John Moore: 'Reasonable accommodation': An idiot's guide

Written by  //  October 30, 2007  //  Canada, Immigration/migration, John Moore  //  Comments Off on John Moore: 'Reasonable accommodation': An idiot's guide

30 October 2007
National Post

Apologies, but I am a semanticist and a pedant. It genuinely irks me that flammable and inflammable mean the same thing. Technically, to indicate that something would not burn one would have to label it “uninflammable.” And so it is with the term “reasonable accommodation.”
The debate over just how much newcomers need to change to adapt to their new country is as old as Canada itself (one wonders if the natives had a problem with the French explorers the first time they said they’d take a pass on the whole potlatch thing). But the term “reasonable accommodation” is only a year or so old, hatched first in French by the Quebecois who, in spite of their much-vaunted and now legally entrenched specialness, seem to suffer the greatest angst over the perceived threat of newcomers.
Here’s this pedant’s problem: No-one pays any attention to one of the two words in the phrase. “Reasonable” is like a silent letter. How hard is it to actually define the term? Let’s review some of the most famous case studies:

-A Muslim girl wants to wear a head scarf while she plays soccer. It poses no security risk and does not interfere with the game. Reasonable.

-A witness to Quebec’s commission on accommodation wonders allowed why Jews have their own hospital in Montreal. Let’s see:They paid for it, it’s one of the best hospitals in the city and they accept all comers. Reasonable.

-The owner of a sugar shack offers pork-free meals to Muslims. Reasonable — and enterprising. Why Quebecers aren’t thrilled that newcomers are clamouring to enjoy this health-threatening, spoon-clicking bit of cultural arcana is a mystery to this writer.

-Muslim (oh, can we just face it? It’s all about the Muslims) students at the Scarborough campus of the University of Toronto are unhappy that the student pub serves alcohol, which apparently makes it impossible for them to frequent it. They would like their own separate pub. Unreasonable. If it’s that big a deal, build your own.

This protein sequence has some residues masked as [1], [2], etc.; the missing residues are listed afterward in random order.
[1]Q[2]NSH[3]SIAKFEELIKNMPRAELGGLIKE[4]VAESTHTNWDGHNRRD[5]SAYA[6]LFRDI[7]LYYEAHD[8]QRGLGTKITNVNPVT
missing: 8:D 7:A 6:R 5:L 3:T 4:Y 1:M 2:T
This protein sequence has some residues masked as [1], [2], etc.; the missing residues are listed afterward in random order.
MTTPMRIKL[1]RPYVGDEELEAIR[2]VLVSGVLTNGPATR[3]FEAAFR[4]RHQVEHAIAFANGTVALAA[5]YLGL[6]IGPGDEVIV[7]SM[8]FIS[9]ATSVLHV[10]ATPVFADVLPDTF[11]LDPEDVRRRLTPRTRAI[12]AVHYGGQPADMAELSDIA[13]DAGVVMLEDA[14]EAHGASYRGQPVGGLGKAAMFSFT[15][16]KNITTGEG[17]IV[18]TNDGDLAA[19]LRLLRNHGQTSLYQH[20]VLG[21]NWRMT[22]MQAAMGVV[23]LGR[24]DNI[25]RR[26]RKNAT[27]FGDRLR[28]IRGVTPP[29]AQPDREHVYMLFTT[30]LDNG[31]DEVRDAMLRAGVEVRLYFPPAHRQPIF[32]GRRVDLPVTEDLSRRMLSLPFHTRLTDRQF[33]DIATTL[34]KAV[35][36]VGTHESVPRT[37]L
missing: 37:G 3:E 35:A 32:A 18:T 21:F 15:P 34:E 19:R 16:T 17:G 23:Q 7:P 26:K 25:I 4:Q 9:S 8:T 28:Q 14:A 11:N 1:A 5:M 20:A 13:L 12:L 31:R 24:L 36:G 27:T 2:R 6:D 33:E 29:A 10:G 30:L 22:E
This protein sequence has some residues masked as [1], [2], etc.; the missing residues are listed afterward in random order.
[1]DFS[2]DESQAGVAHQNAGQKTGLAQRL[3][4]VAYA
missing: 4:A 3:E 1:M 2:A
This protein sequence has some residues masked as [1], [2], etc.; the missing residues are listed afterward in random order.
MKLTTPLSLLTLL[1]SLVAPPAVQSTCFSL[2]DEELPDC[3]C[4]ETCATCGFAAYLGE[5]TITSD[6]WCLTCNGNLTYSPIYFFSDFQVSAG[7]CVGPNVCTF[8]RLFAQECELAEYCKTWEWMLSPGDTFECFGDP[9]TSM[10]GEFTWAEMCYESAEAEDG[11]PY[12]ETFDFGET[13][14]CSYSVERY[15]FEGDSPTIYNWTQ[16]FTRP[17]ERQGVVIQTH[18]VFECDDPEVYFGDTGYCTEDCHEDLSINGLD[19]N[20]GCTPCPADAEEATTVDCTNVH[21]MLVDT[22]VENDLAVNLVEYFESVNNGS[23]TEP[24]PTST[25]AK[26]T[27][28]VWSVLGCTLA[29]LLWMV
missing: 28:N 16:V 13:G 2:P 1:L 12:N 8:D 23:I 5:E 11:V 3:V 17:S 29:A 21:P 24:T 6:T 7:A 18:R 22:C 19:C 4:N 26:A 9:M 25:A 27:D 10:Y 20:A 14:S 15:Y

-Taxi drivers (Muslim) in Minneapolis want the right to decline riders with booze and dogs (which many Muslims consider unclean). Unreasonable. Pick up everyone or find another line of business.

-The operators of an Orthodox Jewish school for boys find the stretching of lithe female bodies in the YMCA next door distracting. They ask if they can pay to have the windows tinted. Reasonable. Yes, reasonable, since this was a deal between two fully informed parties, not a human rights tribunal directive. (It was only after YMCA clients found out why the windows had been tinted that they began squawking about being oppressed.)

We can take this exercise into the past. Let’s imagine it’s the end of the 19th century and Chinese labourers who built the railway want to bring their wives and girlfriends to live with them in Canada. Reasonable. But it never happened.
It’s the 1960s and the Dukabors insist that, owing to their religion, they cannot pay taxes. When they are compelled to pay taxes, they take off all their cloths and burn down their houses. Unreasonable, unsafe and highly unpleasant to look at.
It’s the 1970s and Italians, Portuguese and Greeks want to roast whole animals on spits in public parks. Reasonable.
It’s the 1980s and Sikhs who want to serve in the Royal Canadian Mounted Police ask for regulation turbans. Reasonable. It’s just a hat, people!
And so it will continue. Newcomers will arrive in Canada bringing along a few customs from the old country. As we always have, we will find some of these customs delightful, and they’ll become another tile in the Canadian mosaic. Others we will allow because they have little if any impact upon us. Those customs that are genuinely incompatible with our culture we will weed out.
Quebec, in its current spasms, seems incapable of understanding that the “reasonable” in “reasonable accommodation” is not really all that difficult to define. For the most part, the genital mutilation, summary stonings and overweening religiosity that the people of Herouxville so fear is exactly what the newcomers came here to escape. – John Moore is the host of the drive home show on NewsTalk 1010 CFRB. Outside of Toronto, he can be heard

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